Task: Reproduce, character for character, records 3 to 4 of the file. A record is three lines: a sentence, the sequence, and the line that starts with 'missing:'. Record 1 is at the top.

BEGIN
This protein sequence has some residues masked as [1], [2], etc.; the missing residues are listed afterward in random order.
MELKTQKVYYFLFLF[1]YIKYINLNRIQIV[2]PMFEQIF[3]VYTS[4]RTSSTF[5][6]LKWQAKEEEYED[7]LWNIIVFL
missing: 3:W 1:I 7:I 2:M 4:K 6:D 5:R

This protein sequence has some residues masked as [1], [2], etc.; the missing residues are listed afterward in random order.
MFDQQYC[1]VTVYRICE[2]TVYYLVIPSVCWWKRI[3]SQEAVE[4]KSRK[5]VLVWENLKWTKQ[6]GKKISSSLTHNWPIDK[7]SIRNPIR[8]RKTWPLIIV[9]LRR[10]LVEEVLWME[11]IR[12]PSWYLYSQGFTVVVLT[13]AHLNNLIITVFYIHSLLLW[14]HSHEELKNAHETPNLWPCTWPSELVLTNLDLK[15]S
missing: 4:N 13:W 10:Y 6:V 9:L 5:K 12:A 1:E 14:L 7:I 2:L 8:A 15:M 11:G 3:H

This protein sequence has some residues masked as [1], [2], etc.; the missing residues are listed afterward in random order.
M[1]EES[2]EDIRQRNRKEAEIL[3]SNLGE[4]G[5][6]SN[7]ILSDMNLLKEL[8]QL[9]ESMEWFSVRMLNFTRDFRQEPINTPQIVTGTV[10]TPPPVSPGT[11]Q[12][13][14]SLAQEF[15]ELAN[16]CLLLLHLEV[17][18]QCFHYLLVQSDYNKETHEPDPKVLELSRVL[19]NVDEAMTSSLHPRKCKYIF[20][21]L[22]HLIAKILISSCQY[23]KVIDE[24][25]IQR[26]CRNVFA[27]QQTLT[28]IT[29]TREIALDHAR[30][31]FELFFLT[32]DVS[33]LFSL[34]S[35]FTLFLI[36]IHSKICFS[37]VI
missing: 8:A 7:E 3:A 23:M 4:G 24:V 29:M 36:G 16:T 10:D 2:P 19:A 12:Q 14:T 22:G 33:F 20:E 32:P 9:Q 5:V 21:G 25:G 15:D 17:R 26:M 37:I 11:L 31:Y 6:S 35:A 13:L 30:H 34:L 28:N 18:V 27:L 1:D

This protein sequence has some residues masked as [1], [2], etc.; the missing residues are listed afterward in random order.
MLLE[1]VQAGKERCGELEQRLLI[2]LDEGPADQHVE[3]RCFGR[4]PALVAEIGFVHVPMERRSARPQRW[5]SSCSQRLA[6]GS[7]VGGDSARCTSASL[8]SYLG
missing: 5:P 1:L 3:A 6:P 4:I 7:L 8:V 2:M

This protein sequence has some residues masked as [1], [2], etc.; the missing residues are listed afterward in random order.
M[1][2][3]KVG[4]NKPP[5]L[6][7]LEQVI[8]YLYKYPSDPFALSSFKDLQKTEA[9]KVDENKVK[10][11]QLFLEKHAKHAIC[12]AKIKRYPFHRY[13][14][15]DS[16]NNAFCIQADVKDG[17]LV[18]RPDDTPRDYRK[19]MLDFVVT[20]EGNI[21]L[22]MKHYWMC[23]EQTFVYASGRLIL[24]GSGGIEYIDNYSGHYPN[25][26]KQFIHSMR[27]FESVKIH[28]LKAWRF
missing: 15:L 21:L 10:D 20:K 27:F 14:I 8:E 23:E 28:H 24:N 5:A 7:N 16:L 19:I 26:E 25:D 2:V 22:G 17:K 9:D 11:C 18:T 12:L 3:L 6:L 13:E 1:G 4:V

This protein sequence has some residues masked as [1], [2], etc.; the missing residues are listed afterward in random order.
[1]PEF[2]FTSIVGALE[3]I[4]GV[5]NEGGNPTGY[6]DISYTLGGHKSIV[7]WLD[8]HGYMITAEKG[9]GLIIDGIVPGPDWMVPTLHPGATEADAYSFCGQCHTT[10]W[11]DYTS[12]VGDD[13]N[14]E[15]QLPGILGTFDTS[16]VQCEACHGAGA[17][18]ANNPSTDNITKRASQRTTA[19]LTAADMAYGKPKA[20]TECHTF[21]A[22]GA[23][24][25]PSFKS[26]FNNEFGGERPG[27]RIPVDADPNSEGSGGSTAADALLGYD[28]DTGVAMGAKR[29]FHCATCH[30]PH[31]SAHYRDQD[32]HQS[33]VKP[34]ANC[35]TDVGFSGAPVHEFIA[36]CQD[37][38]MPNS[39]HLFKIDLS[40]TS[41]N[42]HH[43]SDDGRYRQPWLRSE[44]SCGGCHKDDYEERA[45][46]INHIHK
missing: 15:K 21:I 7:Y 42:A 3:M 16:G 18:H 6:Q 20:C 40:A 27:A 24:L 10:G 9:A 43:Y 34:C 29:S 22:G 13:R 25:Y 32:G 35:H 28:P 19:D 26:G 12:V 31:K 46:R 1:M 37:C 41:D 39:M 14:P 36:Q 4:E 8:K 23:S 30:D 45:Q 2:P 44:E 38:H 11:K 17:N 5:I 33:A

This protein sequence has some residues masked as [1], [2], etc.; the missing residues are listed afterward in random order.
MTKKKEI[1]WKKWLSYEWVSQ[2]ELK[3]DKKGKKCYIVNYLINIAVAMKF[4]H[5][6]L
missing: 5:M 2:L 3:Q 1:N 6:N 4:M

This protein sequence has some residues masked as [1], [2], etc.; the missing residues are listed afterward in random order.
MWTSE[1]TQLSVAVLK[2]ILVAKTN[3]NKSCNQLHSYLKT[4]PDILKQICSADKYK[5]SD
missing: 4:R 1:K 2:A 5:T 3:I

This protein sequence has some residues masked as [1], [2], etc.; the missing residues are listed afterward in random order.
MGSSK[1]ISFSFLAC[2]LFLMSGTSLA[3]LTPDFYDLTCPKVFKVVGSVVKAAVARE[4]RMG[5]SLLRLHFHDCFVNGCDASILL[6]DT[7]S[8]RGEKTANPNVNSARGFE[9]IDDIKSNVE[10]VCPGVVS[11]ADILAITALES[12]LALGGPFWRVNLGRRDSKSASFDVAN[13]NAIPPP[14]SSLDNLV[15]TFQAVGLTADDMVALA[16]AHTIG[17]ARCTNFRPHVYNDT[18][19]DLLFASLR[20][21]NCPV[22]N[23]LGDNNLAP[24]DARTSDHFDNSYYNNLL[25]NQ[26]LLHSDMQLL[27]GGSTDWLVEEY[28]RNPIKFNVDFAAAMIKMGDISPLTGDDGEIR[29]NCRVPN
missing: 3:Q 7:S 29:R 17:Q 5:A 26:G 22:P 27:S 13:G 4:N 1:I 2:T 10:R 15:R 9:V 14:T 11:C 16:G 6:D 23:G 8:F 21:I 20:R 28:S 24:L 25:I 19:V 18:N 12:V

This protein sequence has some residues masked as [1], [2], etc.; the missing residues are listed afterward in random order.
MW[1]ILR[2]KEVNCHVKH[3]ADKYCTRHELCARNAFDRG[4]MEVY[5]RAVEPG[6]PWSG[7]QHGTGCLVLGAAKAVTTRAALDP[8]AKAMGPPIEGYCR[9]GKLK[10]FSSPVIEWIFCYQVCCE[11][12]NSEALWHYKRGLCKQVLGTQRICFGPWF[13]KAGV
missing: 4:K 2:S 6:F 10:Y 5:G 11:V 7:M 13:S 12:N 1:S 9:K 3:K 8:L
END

This protein sequence has some residues masked as [1], [2], etc.; the missing residues are listed afterward in random order.
M[1]EES[2]EDIRQRNRKEAEIL[3]SNLGE[4]G[5][6]SN[7]ILSDMNLLKEL[8]QL[9]ESMEWFSVRMLNFTRDFRQEPINTPQIVTGTV[10]TPPPVSPGT[11]Q[12][13][14]SLAQEF[15]ELAN[16]CLLLLHLEV[17][18]QCFHYLLVQSDYNKETHEPDPKVLELSRVL[19]NVDEAMTSSLHPRKCKYIF[20][21]L[22]HLIAKILISSCQY[23]KVIDE[24][25]IQR[26]CRNVFA[27]QQTLT[28]IT[29]TREIALDHAR[30][31]FELFFLT[32]DVS[33]LFSL[34]S[35]FTLFLI[36]IHSKICFS[37]VI
missing: 8:A 7:E 3:A 23:M 4:G 24:V 29:M 36:G 16:T 10:D 2:P 19:A 12:Q 14:T 22:G 33:F 20:E 32:P 9:Q 5:V 21:G 25:G 15:D 17:R 26:M 37:I 11:L 31:Y 6:S 35:A 13:L 30:H 34:L 28:N 18:V 27:L 1:D

This protein sequence has some residues masked as [1], [2], etc.; the missing residues are listed afterward in random order.
MLLE[1]VQAGKERCGELEQRLLI[2]LDEGPADQHVE[3]RCFGR[4]PALVAEIGFVHVPMERRSARPQRW[5]SSCSQRLA[6]GS[7]VGGDSARCTSASL[8]SYLG
missing: 5:P 1:L 3:A 6:P 4:I 7:L 8:V 2:M